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user142678 Did you end up buying this Chromebook for pentesting? Did it work alright?


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You may have some stale files in /run/network that need to be deleted. This happens if you manually manipulate network interfaces so that they are not in the state that netctl expects. Alternatively, if your arch is more recent, this is all handled by systemd, so you may need to run systemctl stop netctl@XXX.service where XXX is your netctl profile name.


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There is an easier way. If you can have the internet access via an ethernet cable you can just install the b43 firmware sudo apt-get install firmware-b43-installer and then load up the b43 module via sudo modprobe b43 Now you should have wireless working


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It turns out I had failed to enable PCIE bus support for brcmfmac when compiling the Linux kernel. To do so, run make menuconfig and navigate: Device drivers - Network device support - Wireless LAN - PCIE bus interface support for FullMAC driver and enable PCIE bus support.


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DISCLAIMER: I don't know how dependent this answer is on specific hardware. airmon-ng will enable a monitor interface without disrupting your wifi connection. Install aircrack-ng then run something like (I'm assuming wlan0 here): sudo airmon-ng start wlan0 Which will typically create a mon0 interface to the same physical card. You can also try to do it ...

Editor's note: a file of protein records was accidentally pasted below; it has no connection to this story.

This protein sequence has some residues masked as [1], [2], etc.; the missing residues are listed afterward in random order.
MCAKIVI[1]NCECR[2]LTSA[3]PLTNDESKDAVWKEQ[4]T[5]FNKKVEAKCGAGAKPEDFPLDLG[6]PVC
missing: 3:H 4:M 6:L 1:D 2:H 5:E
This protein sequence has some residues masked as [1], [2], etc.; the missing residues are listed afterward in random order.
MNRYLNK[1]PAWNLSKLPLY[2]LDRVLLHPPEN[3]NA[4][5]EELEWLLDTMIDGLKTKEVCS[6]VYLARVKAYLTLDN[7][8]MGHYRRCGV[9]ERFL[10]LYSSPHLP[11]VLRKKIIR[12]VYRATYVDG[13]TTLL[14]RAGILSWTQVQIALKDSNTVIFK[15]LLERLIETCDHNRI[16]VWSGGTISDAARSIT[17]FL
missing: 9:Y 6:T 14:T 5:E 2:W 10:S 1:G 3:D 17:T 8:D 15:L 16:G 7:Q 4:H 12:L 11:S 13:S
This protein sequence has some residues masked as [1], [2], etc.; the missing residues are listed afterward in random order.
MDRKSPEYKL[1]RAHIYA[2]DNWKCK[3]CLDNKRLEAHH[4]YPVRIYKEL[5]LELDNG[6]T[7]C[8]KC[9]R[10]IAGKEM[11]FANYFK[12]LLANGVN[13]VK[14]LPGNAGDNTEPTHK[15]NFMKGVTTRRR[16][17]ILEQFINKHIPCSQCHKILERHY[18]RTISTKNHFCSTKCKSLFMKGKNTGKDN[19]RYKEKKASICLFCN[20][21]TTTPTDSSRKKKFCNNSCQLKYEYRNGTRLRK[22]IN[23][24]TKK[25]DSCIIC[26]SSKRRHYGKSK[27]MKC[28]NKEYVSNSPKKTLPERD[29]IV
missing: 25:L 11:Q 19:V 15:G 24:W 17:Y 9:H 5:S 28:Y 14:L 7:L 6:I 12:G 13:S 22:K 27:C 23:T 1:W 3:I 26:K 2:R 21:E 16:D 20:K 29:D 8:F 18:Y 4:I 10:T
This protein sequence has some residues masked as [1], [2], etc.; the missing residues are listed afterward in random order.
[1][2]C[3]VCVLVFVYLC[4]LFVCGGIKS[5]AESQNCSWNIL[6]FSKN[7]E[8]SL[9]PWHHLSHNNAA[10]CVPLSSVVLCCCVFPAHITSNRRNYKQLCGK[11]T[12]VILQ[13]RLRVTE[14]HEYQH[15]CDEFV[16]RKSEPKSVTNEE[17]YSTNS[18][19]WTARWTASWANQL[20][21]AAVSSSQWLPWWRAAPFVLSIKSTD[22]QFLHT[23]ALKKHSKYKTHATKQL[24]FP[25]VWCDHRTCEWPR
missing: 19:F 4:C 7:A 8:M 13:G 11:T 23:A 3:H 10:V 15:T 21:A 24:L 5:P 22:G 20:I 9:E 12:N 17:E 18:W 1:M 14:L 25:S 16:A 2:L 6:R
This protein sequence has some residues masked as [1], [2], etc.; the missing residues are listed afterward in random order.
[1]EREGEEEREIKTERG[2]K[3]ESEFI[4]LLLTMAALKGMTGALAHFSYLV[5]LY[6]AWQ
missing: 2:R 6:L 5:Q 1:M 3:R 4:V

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Easiest way is to just reboot. The type of configuration change you've made does not persist across reboots.


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I have manged to add the wireless network by using nmcli. I think it's something related to nmtui command. I found the help from here


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From lsusb output, 148f:7601, it should be a MT7601U chip not MT7610U. Please node, Mediatek official site seem swap the link between them, but I'm not very sure about this. I believe some guys have made good progress on MT7601U, refer to https://github.com/kuba-moo/mt7601u You can see, that driver are committed to 4.2 kernel. I have a MT7610U usb ...


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Is your networkmanager.conf correct? Thats the first thing that came to my mind... /etc/NetworkManager/NetworkManager.conf [ifupdown] managed=true


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This works perfectly for me YouTube: Connect USB Wireless Adapter to Kali Linux in Virtualbox


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Are you opposed to swapping out the wifi cards? I have spent whole days trying to install broadcom drivers, but only succeeded once. If I understood at the time that I could spend like $15 and save myself many hours of frustration, I would have. I have had good luck with the atheros 9k-series, they've always worked out-of-the-box. If you decide to take ...


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First, you can double-check your /etc/network/interfaces file against mine: auto lo iface lo inet loopback auto wlan2 iface wlan2 inet dhcp wpa-ssid <my essid> wpa-psk <my passphrase> auto eth0 iface eth0 inet static address <my static ip> network <my local network> netmask <my ...